01/21/2011 5:55PM

Dominguez savoring view from the top

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Barbara D. Livingston
At 34, Ramon Dominguez won his first Eclipse Award after leading all riders in earnings with $17.4 million.

There he was, dressed like Fred Astaire, cradling his freshly won Eclipse Award and beaming that Ramon Dominguez smile for the event’s official photographer the other night at the Fontainebleau Hotel in Miami Beach. In terms of dreams come true for a boy from Venezuela, this definitely qualified.

“We were way at the back of the room, a long way from the stage,” said Dominguez a few days later, still enjoying the ride. “You couldn’t really hear what was being said, but then we heard them announce, ‘Zenyatta!’ and the place went wild. The photographer jumped and yelled and ran off, and I was left just standing there, still smiling.”

Dominguez took pains to note that the photographer returned a few minutes later and apologized for his sudden departure. Like it mattered. It would have taken a whole lot more to dent the evening for Dominguez, who was winning his first Eclipse, at age 34, in what has become a career characterized by relentlessly upward trajectories since he began riding in the U.S. in 1995.

A native of Caracas, Dominguez is one of a growing number of high-profile Venezuelans making an impact on the American jockey scene. They include Javier Castellano, Eibar Coa, and young Junior Alvarado.

“Horse racing is very important in Venezuela,” Dominguez said. “But it is in a lot of trouble right now, with no real support from the government. There are still a lot of young boys who want to be jockeys, though. If they have to leave the country to do it, they take that chance.”

Friday was a snow day for New York racing, with Aqueduct canceled, which meant Dominguez got to do all the domestic stuff the rest of us are faced with every day. “Grocery shopping,” was his answer to what ranked high on the list, along with picking up his 6-year-old son, Alex, from kindergarten.

It was Alex who greeted Dominguez on Tuesday with a homemade card of congratulations and a small plastic horse, trophies that will be displayed proudly alongside his father’s Eclipse Award. Little brother Matthew, 4 1/2, was just glad to see dad back home.

From all indications, the Ozzie Nelson image attached to Dominguez is pretty much on the money. The game could do a whole lot worse than having the handsome, articulate South American among its marquee images.

There have been 21 jockeys honored in the 40-year history of the Eclipse Awards. Seven of those went to Jerry Bailey and four each to Pat Day and Laffit Pincay. But since Bailey’s retirement, there has been no single name dominating the conversation, with recent awards going to John Velazquez, Edgar Prado, Garrett Gomez, Julien Leparoux, and now Dominguez.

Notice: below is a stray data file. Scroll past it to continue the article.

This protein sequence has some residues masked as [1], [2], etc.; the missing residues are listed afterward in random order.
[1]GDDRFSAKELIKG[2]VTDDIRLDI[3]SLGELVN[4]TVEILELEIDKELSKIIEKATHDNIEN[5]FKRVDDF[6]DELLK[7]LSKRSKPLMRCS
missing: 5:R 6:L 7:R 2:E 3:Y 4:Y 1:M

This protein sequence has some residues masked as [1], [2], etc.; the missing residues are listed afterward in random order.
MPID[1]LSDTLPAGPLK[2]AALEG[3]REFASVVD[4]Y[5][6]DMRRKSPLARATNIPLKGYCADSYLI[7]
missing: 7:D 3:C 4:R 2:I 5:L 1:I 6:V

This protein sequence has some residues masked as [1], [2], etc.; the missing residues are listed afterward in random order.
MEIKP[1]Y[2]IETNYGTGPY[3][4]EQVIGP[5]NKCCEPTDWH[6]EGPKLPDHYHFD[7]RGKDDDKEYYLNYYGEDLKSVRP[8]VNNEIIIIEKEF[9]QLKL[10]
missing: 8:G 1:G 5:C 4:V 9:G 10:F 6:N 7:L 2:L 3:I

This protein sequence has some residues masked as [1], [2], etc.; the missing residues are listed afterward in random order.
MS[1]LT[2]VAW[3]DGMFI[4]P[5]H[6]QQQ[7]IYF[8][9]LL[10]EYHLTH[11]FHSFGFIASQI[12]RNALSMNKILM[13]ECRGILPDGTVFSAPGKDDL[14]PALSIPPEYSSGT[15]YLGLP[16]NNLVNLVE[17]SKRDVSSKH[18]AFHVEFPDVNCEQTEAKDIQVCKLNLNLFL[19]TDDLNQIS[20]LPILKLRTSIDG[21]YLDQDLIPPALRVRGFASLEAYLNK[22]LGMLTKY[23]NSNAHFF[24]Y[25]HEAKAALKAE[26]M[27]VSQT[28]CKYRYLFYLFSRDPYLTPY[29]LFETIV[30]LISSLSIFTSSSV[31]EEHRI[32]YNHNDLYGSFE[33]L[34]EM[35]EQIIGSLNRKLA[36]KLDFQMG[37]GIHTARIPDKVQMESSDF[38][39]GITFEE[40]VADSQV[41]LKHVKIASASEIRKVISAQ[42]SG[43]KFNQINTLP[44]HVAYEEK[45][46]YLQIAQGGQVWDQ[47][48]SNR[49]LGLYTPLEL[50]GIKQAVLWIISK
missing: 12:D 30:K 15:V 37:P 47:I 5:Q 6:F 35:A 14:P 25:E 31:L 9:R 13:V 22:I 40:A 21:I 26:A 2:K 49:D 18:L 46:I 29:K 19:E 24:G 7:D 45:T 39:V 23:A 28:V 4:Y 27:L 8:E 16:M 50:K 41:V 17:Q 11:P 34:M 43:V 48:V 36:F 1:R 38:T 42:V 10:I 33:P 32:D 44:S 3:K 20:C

That is a good thing. The game needs a vibrant gallery of recognizable riding stars. And while Dominguez has emerged as the dominant figure on the New York circuit the last two seasons, his fans are looking forward to the day they see him with regularity on the national stage.

He has come oh so close. Were it not for such towering talents as Barbaro, Zenyatta, and Goldikova, Dominguez already would have won a Kentucky Derby and added two more Breeders’ Cup victories to the shocker he pulled aboard Better Talk Now in the 2004 Turf.

Before the 2010 season, Dominguez had been national champion twice in terms of winning mounts, in 2001 and 2003. But unlike earlier eras, when the finite achievement of winning races determined the champions, these days you don’t even get a belt buckle unless you top the earnings list, as well. Which is what Dominguez did in 2010, with $17.4 million banked by his mounts, while finishing second in the win column.

This makes Dominguez one of those rare double-threat types, who win races and purses in piles. Given his inclination, with the support of agent Steve Rushing, to ride every card every day, Dominguez has a shot in the near future to become the first rider to top both tables since Chris McCarron turned the trick in 1980.

“I can’t think of another rider who is better tactically than Ramon right now,” said Richard Migliore, who rode against Dominguez often before his retirement last year. “You never see him in the wrong place.

“And no one takes a longer hold, with his hands not just at the base of the horse’s neck, but almost in the saddle,” Migliore said. “Horses relax for him, but it also has the effect of making him look a little, shall we say, awkward when he goes to riding at the finish.”

Dominguez conceded Migliore’s points.

“I did not take that kind of long hold when I was younger,” Dominguez said. “It just kind of evolved the more I rode here. I would take a longer and longer hold, and the horses seemed to like it. I know that puts my elbows past my body, and I might look different from other riders in that respect. But the horses don’t know what I look like up there. How they feel is all that matters.”

As 2011 begins to unfurl, Dominguez is positioned well as the regular rider of Boys At Tosconova, runner-up to Uncle Mo in Eclipse Award balloting among 2-year-olds, and Gio Ponti, the two-time turf champ who is staying in training for another season. It does not take much imagination to picture such animals carrying their rider to the top of places like Churchill Downs and Dubai.

Dominguez concedes he has traveled a universe from his days riding in what he calls the “bushes” of Venezuela, in his case the Hipodromo Paraguana in the northern city of Punto Fijo.

“It’s all been a little surreal,” Dominguez said. “After the dinner the other night I began to think back over the last 16 years and how fast it seemed to go. But then at the same time I remembered those first experiences riding at a bush track, dreaming of riding in Caracas, or the United States. But never really dreaming of anything this big.”